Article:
• Progressives and the prison state: “most of the intellectual and legal scaffolding of the contemporary American carceral system was erected by Democrats.” [Thaddeus Russell reviewing new Naomi Murakawa book The First Civil Right: How Liberals Built Prison America]
  • Here comes the next verbal conflation with negative implications for defendants’ rights, “traffic violence” [Scott Greenfield]
  • Please don’t pay attention to what goes on inside Florida prisons, it would only spoil your day [Fred Grimm, Miami Herald via Radley Balko]
  • Trouble in California: “U.S. judges see ‘epidemic’ of prosecutorial misconduct in state” [L.A. Times, Ronald Collins/Concurring Opinions, video from Baca v. Adams with Judges Kozinski, Wardlaw, W. Fletcher, earlier on California Attorney General Kamala Harris and Moonlight Fire case] But will Ninth Circuit’s strong words change anything? [Scott Greenfield including updates]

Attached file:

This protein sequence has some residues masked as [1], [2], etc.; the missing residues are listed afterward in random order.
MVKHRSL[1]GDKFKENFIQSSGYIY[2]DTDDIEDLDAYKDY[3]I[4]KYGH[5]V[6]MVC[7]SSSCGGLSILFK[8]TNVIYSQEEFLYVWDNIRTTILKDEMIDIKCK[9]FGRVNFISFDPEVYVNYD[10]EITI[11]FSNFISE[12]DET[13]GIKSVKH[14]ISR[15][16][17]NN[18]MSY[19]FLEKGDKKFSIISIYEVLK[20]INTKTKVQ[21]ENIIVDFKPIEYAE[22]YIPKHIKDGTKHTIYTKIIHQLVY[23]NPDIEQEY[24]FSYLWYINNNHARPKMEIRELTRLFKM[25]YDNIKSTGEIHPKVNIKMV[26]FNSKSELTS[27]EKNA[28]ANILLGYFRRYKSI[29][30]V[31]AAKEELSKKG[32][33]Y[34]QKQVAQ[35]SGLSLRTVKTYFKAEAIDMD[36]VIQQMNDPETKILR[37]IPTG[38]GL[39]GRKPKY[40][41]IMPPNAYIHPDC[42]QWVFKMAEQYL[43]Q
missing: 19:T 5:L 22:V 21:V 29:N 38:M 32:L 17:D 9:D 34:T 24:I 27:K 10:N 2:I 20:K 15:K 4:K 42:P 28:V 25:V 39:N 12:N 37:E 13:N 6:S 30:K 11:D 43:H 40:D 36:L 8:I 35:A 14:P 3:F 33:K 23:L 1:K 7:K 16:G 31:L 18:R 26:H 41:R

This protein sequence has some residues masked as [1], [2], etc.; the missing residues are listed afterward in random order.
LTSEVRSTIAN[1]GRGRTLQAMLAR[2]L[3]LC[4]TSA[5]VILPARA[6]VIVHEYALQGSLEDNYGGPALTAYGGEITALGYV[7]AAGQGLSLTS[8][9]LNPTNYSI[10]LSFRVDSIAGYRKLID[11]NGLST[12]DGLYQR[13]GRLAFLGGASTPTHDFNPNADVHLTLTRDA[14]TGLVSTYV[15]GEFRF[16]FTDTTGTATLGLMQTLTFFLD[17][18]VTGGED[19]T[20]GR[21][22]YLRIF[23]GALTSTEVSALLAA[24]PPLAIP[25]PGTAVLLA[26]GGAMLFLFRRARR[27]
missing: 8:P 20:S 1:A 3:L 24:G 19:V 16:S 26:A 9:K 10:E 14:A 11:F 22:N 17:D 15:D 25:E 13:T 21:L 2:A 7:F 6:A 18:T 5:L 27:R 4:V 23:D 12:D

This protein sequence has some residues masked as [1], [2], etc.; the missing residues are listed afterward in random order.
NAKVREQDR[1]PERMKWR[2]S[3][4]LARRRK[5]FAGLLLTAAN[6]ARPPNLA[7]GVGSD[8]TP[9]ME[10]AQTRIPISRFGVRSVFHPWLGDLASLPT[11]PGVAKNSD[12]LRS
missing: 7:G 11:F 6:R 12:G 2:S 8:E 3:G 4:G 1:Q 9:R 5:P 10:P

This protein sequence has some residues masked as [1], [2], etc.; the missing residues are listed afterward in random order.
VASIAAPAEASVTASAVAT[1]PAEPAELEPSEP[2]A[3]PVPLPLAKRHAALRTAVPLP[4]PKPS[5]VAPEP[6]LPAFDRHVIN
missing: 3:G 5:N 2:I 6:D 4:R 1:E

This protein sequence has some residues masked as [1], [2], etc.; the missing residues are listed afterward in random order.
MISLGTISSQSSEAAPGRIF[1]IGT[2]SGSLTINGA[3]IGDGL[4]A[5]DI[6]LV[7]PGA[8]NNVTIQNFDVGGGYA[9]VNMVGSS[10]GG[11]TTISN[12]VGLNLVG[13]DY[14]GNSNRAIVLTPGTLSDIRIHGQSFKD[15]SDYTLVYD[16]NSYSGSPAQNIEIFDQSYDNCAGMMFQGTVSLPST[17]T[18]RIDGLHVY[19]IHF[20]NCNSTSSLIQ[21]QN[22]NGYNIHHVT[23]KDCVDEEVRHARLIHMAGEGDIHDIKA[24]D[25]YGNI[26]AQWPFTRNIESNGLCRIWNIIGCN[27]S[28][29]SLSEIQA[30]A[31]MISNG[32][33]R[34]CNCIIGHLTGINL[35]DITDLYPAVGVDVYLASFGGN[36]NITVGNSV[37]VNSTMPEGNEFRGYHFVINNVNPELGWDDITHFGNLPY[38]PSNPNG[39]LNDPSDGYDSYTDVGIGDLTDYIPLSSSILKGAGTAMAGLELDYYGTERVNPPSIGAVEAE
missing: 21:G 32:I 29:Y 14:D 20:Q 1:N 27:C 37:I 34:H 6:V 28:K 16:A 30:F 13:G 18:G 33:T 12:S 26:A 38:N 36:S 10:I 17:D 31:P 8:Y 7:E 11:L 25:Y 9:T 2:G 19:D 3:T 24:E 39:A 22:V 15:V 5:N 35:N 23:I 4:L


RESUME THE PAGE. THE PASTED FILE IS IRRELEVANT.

• “Plea Bargaining and the Innocent: It’s up to judges to restore balance” [U.S. District Judge John Kane]

Mortgage borrowers “helped” — at mortgage borrowers’ expense

Who could possibly have seen this coming? [Arnold Kling]:

Servicing [of mortgages] has been traditionally a very low-margin business, with the whole ballgame about keeping costs low.

Back in 2009, policy makers treated mortgage servicers like a piñata. They beat on servicers to provide foreclosure relief, loan modifications, and so forth. They told them to administer new programs that combined loan origination procedures with loan servicing procedures. They sought to punish servicers for noncompliance.

Well, guess what. Now servicers do not want anything to do with any loan that might become delinquent. The cost of dealing with such loans has skyrocketed, thanks to Washington’s piñata-bashing. So if you originate a loan to someone with a low credit score, the servicer charges a hefty premium. That in turn means that risky borrowers either have to pay that premium or get rationed out of the market altogether.

Not wholly unrelated: Sunday’s Washington Post laments that home values in suburban Prince George’s County, Maryland have not bounced back from the crash the way those in Reston, Va., have, and discerns a racial-injustice angle. Unfortunately, it misses a big legal angle that might explain some of the difference, about how the two states’ laws and lawmakers reacted to the foreclosure wave. And: more from Arnold Kling.